finally we now move to the world of keyboards and x-y pads, which is a much more straightforward affair, except this time, I’ve made all three of my synths and the kaossilator available in the mixer, so that if I so desired, I could turn all three of them on, and play all three at once – live.  one in stereo and two in living mono. J

to accomplish this, here’s how the “keyboard” half of the mixer looks now:

m-audio prokeys sono 88 stereo keyboard > stereo out > mixer channels 9 & 10 (ganged channel)

note: of course, this is just the stereo out of the audio of the prokeys – for it’s stock audio voices. at the same time as these can be recorded through the mixer, of course the same keypress that drives the stereo audio out ALSO drives MIDI, which can of course run one or more pianos, synthesizers, or mellotrons within SONAR – so this stereo feed is just one part of what the prokeys can create in terms of sound – and in fact, early trials show that a “blend” of MIDI keyboards and this live audio out can be very effective indeed.

yamaha dx7s keyboard > mono out > mixer channels 11 & 12 (ganged channel)

yamaha dx11s keyboard > mono out > mixer channels 13 & 14 (ganged channel)

korg kaossillator x-y pad synthesizer > stereo out > mixer channels 15 & 16 (ganged channel)

and remarkably, that is it.  reconfiguring this took most of the afternoon, but the majority of the work is done, so all that remains is testing (you never know when one or more of your trusty cables will just pack up and stop working), level setting and to see if it all works as expected, make any last minute tweaks – and then go back to work!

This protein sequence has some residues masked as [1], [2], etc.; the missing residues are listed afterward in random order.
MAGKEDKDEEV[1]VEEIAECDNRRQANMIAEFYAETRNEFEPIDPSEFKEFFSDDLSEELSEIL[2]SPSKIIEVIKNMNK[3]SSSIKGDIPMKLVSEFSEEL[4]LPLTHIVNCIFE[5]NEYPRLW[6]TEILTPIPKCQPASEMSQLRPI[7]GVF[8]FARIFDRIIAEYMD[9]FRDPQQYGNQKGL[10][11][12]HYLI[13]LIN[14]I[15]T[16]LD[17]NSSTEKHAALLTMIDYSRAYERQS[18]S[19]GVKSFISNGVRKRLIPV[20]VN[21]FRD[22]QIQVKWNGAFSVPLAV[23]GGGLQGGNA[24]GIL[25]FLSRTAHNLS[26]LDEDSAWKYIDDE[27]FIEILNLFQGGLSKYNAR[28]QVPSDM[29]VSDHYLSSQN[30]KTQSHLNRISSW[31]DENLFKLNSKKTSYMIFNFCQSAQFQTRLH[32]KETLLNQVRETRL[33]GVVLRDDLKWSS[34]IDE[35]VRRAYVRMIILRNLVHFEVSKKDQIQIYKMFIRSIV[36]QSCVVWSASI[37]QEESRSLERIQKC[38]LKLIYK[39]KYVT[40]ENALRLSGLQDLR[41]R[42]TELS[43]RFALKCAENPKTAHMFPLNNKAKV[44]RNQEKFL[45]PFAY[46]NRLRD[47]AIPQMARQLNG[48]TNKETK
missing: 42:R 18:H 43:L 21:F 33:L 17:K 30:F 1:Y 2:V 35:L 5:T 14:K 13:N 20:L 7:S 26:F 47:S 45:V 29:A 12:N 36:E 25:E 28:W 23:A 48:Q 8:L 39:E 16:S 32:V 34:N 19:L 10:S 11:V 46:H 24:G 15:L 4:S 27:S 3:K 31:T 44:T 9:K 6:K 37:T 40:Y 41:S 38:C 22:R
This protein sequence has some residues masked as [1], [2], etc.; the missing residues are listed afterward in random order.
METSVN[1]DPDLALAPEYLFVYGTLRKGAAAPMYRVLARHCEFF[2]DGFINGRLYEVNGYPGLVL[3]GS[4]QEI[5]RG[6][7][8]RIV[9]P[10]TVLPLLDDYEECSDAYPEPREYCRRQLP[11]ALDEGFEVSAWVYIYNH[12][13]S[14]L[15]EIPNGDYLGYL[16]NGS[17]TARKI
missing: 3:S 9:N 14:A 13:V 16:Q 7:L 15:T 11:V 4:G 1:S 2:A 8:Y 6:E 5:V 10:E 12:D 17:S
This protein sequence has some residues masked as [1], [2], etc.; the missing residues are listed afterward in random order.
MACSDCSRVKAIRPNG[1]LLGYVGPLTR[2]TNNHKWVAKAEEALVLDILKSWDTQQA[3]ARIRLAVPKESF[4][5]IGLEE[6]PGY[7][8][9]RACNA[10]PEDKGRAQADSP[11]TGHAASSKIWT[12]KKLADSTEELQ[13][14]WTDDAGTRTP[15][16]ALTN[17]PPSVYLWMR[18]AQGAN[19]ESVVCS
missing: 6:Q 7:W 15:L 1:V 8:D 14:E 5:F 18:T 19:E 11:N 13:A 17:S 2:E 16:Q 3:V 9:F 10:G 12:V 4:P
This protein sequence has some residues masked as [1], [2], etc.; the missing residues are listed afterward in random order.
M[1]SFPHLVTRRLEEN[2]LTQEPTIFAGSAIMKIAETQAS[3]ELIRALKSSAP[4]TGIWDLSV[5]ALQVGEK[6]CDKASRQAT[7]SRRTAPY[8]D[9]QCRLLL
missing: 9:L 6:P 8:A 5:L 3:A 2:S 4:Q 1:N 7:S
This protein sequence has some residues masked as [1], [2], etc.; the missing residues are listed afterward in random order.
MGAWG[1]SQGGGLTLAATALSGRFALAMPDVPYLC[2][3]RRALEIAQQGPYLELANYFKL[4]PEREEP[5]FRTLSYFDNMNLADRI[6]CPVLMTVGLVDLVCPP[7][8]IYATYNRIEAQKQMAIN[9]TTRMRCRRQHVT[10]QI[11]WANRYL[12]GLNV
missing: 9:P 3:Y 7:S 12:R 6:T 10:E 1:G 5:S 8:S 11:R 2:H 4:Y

of course, the unknown right now is…will it work, and, will it sound good?  but, the good news is, if either is a problem – well, that just means a little more effort will be required until it does sound good.

you can’t really go wrong, because the two core devices sound very good already, without a lot of help from me, it usually the stomp boxes that are a little trickier to get “sounding right” – but, I am sure it will all work well enough, and I should be all set for another six months or until I get another “idea” about how I can make the system work more efficiently, or if I add new devices in, and so on…

I will find out what works and what doesn’t, and respond accordingly.

now, I am going to turn back to the assessments of “the dozey lumps” (including electric material, and progressive rock covers, from the same band in electric mode – a band I am calling “proto-bindlestiff” at the moment mentally) rehearsals and concerts that I’ve been converting from cassette few days, and see what sonic gems I can extract from the distant musical past, as well as beginning to transfer some of the very earliest dave stafford recordings – starting with the first known recording of dave stafford playing music – a band concert from 1971 when I was just 13 years old…58 minutes of musical history?? 🙂